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Nabataean reservoir

This reservoir was initially built in the Nabataean period, but continued in use through the Roman and Byzantine periods, and probably up to the Mamluk occupation.

With dimensions of 31 x 22.4m, and 4m deep, the reservoir would have held over 3000 m3 of water. The water reached the reservoir via an aqueduct from the springs in Wadi Ghwayr. There is a small settling tank just as the water reaches the reservoir, designed to capture any soil or other heavy contaminants that might have got into the water.

The reservoir most likely provided water for drinking, industrial and agricultural use. The large slag heap to its immediate east is of a later date and hence would not have polluted the water, while a number of small settlements close to the reservoir suggests the area was seen as fit for habitation.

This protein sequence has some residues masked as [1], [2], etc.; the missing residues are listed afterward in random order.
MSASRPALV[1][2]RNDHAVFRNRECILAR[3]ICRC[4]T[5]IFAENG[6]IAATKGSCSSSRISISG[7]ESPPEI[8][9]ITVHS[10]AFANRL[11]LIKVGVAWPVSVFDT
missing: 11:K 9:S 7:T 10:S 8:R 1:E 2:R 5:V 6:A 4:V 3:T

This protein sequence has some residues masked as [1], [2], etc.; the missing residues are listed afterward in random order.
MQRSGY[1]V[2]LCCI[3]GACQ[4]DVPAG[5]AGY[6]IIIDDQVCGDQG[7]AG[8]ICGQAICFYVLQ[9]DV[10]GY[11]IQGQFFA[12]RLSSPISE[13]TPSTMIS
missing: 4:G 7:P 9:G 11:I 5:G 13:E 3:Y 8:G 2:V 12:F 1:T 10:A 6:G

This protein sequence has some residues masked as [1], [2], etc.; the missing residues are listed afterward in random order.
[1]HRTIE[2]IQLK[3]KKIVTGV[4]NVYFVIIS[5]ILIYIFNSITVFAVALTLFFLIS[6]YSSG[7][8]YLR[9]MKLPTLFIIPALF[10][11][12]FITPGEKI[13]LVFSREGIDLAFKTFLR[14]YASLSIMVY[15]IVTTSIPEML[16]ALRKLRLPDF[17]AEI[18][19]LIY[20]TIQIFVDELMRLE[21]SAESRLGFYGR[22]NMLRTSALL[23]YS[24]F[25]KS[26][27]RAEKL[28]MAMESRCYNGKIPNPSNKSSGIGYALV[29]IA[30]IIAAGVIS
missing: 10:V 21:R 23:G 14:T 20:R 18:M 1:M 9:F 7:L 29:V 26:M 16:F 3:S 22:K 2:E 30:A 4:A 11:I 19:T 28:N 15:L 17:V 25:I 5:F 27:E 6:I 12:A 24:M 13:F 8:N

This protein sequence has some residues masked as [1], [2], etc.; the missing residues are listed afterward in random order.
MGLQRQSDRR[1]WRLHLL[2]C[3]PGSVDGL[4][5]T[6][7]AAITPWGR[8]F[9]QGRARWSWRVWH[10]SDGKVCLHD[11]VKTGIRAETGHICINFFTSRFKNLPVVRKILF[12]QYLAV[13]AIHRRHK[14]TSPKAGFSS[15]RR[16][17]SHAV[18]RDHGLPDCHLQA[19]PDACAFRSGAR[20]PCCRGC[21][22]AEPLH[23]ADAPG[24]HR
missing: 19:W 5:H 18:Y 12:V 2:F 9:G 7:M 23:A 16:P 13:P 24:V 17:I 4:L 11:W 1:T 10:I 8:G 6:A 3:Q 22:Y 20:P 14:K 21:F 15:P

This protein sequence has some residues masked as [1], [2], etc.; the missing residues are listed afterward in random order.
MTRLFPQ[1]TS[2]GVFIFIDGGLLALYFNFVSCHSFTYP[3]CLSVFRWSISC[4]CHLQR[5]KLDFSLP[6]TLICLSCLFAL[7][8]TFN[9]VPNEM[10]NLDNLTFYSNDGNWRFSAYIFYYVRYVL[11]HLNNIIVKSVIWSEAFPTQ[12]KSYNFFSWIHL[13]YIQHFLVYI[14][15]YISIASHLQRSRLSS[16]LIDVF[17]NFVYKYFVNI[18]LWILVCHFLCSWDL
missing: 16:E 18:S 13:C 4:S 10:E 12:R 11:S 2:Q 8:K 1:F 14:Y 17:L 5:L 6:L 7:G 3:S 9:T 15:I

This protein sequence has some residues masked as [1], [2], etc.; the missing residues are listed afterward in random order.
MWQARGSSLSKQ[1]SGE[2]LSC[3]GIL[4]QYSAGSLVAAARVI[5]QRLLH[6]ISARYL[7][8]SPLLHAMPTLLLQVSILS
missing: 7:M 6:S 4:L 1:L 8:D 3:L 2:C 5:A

(Information from the Faynan Museum)

© Photo: Haupt & Binder

Faynan Archaeological Sites

Informative photo tour: Ancient mines, Nabataean reservoir, Roman mill, Christian cemetery, Byzantine churches, and more.

Recommendations for cultural travellers: Contemporary art, art history, architecture, design, cultural heritage

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